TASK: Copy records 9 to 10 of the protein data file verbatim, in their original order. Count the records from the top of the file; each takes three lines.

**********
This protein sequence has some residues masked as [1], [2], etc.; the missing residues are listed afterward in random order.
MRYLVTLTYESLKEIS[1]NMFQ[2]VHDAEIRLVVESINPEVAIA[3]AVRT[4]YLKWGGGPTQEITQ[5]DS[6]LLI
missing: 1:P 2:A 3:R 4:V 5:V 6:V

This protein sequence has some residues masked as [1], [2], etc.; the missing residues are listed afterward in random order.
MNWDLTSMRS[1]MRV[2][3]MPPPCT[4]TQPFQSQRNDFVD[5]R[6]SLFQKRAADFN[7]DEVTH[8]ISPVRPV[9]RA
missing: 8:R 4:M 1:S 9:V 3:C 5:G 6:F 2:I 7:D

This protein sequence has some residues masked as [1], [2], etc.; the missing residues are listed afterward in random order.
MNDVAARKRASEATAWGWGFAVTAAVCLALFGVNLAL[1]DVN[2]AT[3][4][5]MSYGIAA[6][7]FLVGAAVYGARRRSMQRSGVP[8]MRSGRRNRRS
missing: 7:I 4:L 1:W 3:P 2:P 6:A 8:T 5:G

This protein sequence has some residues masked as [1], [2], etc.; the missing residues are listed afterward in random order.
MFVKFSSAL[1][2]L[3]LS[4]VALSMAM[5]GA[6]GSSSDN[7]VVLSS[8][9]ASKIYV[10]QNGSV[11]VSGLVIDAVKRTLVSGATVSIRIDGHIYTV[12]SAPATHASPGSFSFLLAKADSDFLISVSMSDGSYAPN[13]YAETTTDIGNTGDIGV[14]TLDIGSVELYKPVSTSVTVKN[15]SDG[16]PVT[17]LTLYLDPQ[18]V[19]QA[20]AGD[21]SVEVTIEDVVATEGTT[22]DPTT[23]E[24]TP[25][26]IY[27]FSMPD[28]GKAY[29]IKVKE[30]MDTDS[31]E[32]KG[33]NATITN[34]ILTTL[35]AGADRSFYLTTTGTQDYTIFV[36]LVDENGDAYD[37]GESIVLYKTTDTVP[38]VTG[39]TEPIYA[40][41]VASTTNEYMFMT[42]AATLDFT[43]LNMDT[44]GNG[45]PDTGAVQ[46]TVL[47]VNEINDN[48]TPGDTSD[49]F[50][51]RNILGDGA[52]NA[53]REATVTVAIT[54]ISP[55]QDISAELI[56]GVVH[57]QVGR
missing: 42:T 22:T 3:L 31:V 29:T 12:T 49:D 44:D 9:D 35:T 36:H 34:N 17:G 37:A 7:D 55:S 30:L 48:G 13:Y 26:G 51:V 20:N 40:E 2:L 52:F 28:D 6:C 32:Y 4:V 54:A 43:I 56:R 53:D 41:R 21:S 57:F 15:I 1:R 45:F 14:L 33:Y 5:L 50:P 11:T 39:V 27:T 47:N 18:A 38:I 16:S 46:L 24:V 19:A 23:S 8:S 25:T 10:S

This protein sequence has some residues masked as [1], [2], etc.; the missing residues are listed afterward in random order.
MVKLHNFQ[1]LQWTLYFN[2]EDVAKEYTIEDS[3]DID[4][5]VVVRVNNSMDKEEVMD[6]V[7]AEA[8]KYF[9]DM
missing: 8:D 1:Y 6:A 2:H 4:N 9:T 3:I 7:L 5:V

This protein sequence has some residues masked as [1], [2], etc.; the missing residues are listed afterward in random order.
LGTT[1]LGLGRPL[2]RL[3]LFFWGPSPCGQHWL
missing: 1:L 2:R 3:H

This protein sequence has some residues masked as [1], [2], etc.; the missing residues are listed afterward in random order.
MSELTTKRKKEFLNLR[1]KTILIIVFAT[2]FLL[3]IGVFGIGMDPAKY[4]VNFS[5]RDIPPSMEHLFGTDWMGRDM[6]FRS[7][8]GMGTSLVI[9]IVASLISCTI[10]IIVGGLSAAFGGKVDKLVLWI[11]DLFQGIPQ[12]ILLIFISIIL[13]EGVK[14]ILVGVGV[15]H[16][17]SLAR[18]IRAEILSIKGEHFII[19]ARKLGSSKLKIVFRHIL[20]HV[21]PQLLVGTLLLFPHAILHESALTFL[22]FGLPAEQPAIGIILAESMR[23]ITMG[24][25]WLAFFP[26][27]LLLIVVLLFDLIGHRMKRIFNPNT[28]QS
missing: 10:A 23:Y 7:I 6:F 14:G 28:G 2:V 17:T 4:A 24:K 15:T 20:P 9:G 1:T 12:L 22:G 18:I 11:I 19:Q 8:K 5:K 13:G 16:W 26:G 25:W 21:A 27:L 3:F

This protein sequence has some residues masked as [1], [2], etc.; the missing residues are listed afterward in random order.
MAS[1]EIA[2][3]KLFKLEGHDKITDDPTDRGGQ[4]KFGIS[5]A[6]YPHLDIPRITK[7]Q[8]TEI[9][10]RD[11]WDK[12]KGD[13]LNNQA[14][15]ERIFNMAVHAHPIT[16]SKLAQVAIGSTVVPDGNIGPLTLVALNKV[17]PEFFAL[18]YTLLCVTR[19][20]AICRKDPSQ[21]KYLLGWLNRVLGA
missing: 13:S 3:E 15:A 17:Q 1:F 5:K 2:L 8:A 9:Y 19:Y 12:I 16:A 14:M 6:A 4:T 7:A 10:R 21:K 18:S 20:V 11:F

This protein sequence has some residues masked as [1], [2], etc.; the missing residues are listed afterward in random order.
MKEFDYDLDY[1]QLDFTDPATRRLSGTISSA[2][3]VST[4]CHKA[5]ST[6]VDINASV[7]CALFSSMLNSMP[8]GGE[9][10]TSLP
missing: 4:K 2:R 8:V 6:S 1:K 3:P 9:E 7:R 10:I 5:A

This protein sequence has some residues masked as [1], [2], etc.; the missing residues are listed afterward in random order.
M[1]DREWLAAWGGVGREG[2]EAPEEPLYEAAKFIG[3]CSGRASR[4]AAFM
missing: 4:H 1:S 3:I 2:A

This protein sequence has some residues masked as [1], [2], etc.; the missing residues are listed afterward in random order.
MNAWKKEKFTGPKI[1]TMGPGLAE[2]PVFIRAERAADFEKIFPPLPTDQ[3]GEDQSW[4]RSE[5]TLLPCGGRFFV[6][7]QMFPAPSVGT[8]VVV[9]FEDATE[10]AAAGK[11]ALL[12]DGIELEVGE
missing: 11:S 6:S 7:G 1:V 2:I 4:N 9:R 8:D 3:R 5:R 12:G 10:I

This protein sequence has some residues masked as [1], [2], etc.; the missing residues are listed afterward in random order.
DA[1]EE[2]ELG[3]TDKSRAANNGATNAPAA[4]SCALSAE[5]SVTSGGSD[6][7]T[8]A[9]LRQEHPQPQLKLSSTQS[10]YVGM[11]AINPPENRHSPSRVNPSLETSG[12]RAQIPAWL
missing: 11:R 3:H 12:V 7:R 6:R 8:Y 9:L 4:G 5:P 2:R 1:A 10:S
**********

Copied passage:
This protein sequence has some residues masked as [1], [2], etc.; the missing residues are listed afterward in random order.
MKEFDYDLDY[1]QLDFTDPATRRLSGTISSA[2][3]VST[4]CHKA[5]ST[6]VDINASV[7]CALFSSMLNSMP[8]GGE[9][10]TSLP
missing: 4:K 2:R 8:V 6:S 1:K 3:P 9:E 7:R 10:I 5:A

This protein sequence has some residues masked as [1], [2], etc.; the missing residues are listed afterward in random order.
M[1]DREWLAAWGGVGREG[2]EAPEEPLYEAAKFIG[3]CSGRASR[4]AAFM
missing: 4:H 1:S 3:I 2:A